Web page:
Wednesday, November 9, 2011

Group Raises $40,000 on Kickstarter to Film Disappearing Magicians

No pun intended!

A threatened colony of magicians in India will be digitally preserved at least by a group that put together a proposal and posted it on Kickstarter.

The colony of street artists, magicians and jugglers came together in the 1950s as the life of the traditional traveling performers in India became difficult to manage.

Now, the land in Delhi has been sold to developers and has an appointment with the bulldozers. So the film is

The producers raised the $40,000 needed with about four days to spare.

Friday, October 21, 2011

Eco Art: Community Installation Creates World's Largest Paper River

A fascinating collaborative community environmental art installation created a "River of Life" in a Missouri town last year.

The installation started at the "grass roots", with elementary schools collecting paper to be recycled.

The paper was then converted to a pulp and dyed blue with a biodegradable dye. On the big day, people from the entire community got involved to create the impressive "river", which wound through area parks and fields.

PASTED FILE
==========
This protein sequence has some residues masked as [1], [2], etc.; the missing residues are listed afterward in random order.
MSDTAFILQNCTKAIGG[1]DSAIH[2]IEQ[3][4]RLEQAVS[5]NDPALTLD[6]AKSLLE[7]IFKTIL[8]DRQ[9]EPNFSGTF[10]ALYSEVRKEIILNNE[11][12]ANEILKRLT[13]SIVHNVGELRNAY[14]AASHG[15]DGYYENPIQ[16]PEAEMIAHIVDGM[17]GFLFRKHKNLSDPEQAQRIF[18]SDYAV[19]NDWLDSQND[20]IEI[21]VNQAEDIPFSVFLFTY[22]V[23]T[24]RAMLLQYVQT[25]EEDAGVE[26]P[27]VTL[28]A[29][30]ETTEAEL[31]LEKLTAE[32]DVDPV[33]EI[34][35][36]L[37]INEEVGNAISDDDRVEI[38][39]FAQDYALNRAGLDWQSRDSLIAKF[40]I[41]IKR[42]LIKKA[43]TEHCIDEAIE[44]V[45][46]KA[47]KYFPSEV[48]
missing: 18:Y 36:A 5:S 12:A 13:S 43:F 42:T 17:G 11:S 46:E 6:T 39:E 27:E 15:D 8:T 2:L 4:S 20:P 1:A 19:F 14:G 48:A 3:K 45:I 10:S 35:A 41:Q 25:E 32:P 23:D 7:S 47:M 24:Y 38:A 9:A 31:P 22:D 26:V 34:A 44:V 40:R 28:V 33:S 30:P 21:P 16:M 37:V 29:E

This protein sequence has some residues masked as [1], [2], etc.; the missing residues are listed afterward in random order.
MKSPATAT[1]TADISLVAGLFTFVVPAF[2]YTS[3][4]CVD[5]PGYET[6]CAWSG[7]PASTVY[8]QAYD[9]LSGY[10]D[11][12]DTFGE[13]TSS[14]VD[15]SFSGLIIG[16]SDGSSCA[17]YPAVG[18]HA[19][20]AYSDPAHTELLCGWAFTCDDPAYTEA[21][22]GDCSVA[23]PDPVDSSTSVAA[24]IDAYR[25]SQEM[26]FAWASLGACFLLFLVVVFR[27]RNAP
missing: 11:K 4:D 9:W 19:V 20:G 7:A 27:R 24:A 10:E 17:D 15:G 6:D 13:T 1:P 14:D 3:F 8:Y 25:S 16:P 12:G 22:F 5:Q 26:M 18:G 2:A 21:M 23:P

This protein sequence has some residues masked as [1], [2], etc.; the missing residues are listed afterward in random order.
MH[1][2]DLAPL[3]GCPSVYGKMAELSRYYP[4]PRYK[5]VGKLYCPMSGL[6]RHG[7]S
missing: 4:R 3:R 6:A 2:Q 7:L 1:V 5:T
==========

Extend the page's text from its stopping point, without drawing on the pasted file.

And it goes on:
The pulp created was biodegradable, so the entire river would return to the earth.

The kicker was that the pulp was also impregnated with non genetically modified winter wheat seeds, which would sprout and grow in the spring into a river of wheat! Therefore the project's full name, "River of Life - Bread of Life"!

The entire project was conceived and supervised by eco and fibre artist, Shirah Miriam (Mimi) Aumann. Photos can be seen on the artist's facebook page.

Wednesday, October 19, 2011

Montreal Art Center Attracts Cultural Clout to Thriving Griffintown District

One of downtown Montreal's last frontiers is "Griffintown".

Nestled along the north side of Lachine Canal between the Old Port, Old Montreal and Little Burgundy, At one time this area was the industrial heartland of an entire country. Where there used to be barges lined up waiting to go through the Lachine Canal locks loaded with chain and grain, now you are most likely to find aspiring actors and actresses lined up hoping to get on as an extra with one of the area's film studios or shoots.